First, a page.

Alison Crowther-Smith

Archive for July, 2016

Steeking Fairisle

Monday, July 4th, 2016

When I was designing the Rime cowl for Elements, I worked on a version myself and later, for reasons of pattern accuracy and to adjust a few things, another version was knitted which was used for the final shoot.  This project is a Fairisle knit, knitted in the round.  The charts are pretty simple, but the cowl is also beaded and the Kidsilk Haze background shades are colourwashed.  It is started and ended with a deep ribbed edge, which is in turn folded over and slipped stitched down so the ends are really neat and the Fairisle doesn’t start for several inches.

Rime Snood Litchen Mitts

So, I had two cowls.  Then I got to wondering if I could steek one of them and make a throw with it.  The cowl is very big, so I thought it’d be a nice throw, with the pattern going the opposite way to how it is in the image above if you held it longways.  The problems I had to consider were:  it was not knitted to be steeked, so it had no steek ‘bridge’ built into the pattern; also the deep (two layers deep, too) ribbed borders at each end are not conventionally steeked at all, most patterns only deal with stocking stitch Fairisle – these ribs are not stranded; and it is beaded, so clearly once it was cut, the beads in these areas would probably become liberated, no matter how carefully I secured the steek.  Finally – and this was my main worry – the cowl is knitted with yarn double throughout.  So every end is really two ends…

It sort of preyed on my mind for a few months.  At the same time, I was designing things for my steeking courses later this year, which meant knitting and steeking a lot of samples.  So in the end, I decided to just try it.

A conventional steek would have an area set aside in which to secure and cut the steek and it would look something like this:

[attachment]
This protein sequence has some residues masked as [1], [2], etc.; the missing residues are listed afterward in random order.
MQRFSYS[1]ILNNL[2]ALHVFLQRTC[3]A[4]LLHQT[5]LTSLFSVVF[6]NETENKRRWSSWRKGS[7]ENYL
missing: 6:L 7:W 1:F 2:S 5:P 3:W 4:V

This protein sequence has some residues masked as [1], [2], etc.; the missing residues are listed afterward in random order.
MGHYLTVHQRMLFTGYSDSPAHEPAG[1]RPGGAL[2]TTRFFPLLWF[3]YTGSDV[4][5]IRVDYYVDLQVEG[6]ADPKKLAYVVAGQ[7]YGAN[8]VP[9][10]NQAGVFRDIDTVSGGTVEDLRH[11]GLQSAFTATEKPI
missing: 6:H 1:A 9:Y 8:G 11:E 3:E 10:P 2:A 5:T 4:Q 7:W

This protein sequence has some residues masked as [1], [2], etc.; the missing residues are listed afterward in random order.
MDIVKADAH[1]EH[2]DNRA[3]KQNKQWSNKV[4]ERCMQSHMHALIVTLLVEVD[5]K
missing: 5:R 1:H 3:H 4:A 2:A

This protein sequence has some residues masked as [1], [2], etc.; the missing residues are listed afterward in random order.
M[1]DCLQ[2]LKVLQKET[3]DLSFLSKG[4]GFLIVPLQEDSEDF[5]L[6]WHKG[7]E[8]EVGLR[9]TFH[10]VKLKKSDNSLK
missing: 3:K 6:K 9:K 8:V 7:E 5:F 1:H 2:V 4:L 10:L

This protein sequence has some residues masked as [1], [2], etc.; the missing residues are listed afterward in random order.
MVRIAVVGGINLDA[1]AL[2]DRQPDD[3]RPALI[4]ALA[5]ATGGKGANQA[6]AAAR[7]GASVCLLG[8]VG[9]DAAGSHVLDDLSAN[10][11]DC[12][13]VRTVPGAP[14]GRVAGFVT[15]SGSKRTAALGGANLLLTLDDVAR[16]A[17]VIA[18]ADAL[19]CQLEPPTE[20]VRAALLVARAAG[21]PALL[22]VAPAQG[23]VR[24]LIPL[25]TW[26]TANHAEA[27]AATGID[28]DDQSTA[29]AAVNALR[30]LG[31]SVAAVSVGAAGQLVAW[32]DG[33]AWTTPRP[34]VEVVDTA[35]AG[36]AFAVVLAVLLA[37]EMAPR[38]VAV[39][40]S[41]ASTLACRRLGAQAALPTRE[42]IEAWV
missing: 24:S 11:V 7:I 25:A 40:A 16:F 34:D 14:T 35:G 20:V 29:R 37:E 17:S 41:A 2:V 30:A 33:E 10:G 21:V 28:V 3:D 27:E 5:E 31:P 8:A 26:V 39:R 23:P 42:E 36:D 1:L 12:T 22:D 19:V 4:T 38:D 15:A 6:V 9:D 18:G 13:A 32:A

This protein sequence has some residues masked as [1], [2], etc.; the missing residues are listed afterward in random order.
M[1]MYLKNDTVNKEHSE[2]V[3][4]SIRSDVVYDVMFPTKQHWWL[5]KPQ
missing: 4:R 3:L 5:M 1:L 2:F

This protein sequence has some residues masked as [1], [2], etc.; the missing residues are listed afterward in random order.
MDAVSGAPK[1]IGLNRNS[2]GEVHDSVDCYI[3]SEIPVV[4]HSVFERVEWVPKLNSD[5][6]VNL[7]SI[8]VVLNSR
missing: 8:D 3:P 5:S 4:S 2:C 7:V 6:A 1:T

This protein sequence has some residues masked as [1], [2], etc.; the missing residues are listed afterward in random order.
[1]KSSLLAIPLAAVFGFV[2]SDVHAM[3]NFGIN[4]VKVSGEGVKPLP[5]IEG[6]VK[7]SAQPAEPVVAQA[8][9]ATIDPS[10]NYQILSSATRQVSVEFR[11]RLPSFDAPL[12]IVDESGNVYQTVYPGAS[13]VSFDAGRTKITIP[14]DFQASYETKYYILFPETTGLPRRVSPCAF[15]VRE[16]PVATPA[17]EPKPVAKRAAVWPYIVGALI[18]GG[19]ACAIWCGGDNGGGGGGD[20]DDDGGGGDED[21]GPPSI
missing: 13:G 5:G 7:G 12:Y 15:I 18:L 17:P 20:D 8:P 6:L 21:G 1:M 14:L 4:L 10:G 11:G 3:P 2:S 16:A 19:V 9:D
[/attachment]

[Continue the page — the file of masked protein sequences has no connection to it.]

This is a sample, with simple Fairisle and a five stitch wide ‘bridge’; I cut the steek right up the middle of stitch number three.

So on my KSH cowl, I picked a spot in between some of the charted work where a cut would look most logical.  Then I surface crocheted up one side and down the other side of a line of stitches I had chosen:

I used Fine Lace, an ultra-fine smooth lace-weight yarn.

Then, I cut the steek:

And voila:

So far so good.  I then knitted a ‘sandwich’ finish on each side – i.e., over each steek-side.  This was not successful on the first one, so I did the other side and this was fine; so I undid the first attempt, which involved further cutting, and re-did it.  One side was far less stable than the other, especially in the area where the folded double-layer rib was, so although they are both now 100% stable and secure, one is fatter than the other.

Here is one side, sandwiched:

I used Kidsilk Haze double, as for the main throw, to knit the side edges. I used two of the colours used in the main cowl – black and grey, held together.  I chose these as this gave me the best chance to be able to see the backs of the stitches against the main work – you need to be able to identify and pick up these ‘bumps’ on the wrong side to complete the sandwich.  And here it is, on the wrong side, showing the many ‘ends’ safely tucked away inside:

Sorry the pics are so fuzzy.  Very difficult to get focus on KSH in soft-focus colourwash!

It took me about 2 full days (had I added all the time up) to complete the steeking and it was tricky, especially at the double rib ends, where the surface crochet only ‘grabs’ half the layer.

But overall I am delighted with it, and I now have both a cowl, circular version and a lovely light-weight but very warm, large throw:

I think it has also given me a huge confidence boost.  I am not afraid of steeking, and once I’d found the method that suits me best – which is the one I will be teaching – I was very comfortable with it.  But this experiment has been worthwhile and I’m now fearless!

Produce on the Allotment

Saturday, July 2nd, 2016

I feel better about the allotment.  Mainly.  But I know now that I can never go away between March and November, ever again.

The allotment is beginning to be very productive.  I have an adequate supply of courgettes which I adore:

The yellow variety is also very vigorous and taking over, as is this squash:

Courgettes and squash are close relatives and they have a similar habit but this squash is now all over the raspberries and the carrots. It is a thug.  I think you crop these once the fruits are about the size of a grapefruit – this one is about the size of a golf ball now.  It has dozens of fruits.  Can’t wait as I love squash.  My allotment neighbour, Jo, gave me two of her patti-pan squash plants and they are also thriving with tiny space-ship shaped fruits already.  They are in stiff competition with the courgettes but I think they will be OK.